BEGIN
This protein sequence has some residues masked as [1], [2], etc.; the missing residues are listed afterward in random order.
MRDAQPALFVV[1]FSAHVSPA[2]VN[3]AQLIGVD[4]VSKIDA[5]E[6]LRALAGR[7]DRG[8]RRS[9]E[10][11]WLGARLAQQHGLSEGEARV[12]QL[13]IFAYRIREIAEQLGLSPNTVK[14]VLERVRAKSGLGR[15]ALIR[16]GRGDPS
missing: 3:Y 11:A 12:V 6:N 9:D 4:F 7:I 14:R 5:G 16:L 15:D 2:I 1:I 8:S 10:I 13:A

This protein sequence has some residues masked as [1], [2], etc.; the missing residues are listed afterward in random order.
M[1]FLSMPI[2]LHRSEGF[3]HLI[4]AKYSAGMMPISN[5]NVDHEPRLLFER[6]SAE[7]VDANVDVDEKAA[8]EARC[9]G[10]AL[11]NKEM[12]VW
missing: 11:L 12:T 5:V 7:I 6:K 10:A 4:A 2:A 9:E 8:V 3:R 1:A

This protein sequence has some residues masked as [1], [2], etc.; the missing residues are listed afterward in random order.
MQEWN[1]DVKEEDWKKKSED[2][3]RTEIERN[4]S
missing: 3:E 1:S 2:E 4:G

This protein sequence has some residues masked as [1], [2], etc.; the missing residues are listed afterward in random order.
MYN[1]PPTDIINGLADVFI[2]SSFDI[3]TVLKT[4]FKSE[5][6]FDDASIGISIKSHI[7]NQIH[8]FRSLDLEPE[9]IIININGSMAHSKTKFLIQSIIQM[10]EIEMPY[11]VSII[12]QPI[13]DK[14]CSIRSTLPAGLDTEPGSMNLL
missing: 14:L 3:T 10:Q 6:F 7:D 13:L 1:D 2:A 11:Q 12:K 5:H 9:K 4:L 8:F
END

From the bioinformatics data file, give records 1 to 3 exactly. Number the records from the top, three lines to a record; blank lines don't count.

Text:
This protein sequence has some residues masked as [1], [2], etc.; the missing residues are listed afterward in random order.
MRDAQPALFVV[1]FSAHVSPA[2]VN[3]AQLIGVD[4]VSKIDA[5]E[6]LRALAGR[7]DRG[8]RRS[9]E[10][11]WLGARLAQQHGLSEGEARV[12]QL[13]IFAYRIREIAEQLGLSPNTVK[14]VLERVRAKSGLGR[15]ALIR[16]GRGDPS
missing: 3:Y 11:A 12:V 6:N 9:D 4:F 7:I 14:R 5:G 16:L 15:D 2:I 1:I 8:S 10:I 13:A

This protein sequence has some residues masked as [1], [2], etc.; the missing residues are listed afterward in random order.
M[1]FLSMPI[2]LHRSEGF[3]HLI[4]AKYSAGMMPISN[5]NVDHEPRLLFER[6]SAE[7]VDANVDVDEKAA[8]EARC[9]G[10]AL[11]NKEM[12]VW
missing: 11:L 12:T 5:V 7:I 6:K 10:A 4:A 2:A 9:E 8:V 3:R 1:A

This protein sequence has some residues masked as [1], [2], etc.; the missing residues are listed afterward in random order.
MQEWN[1]DVKEEDWKKKSED[2][3]RTEIERN[4]S
missing: 3:E 1:S 2:E 4:G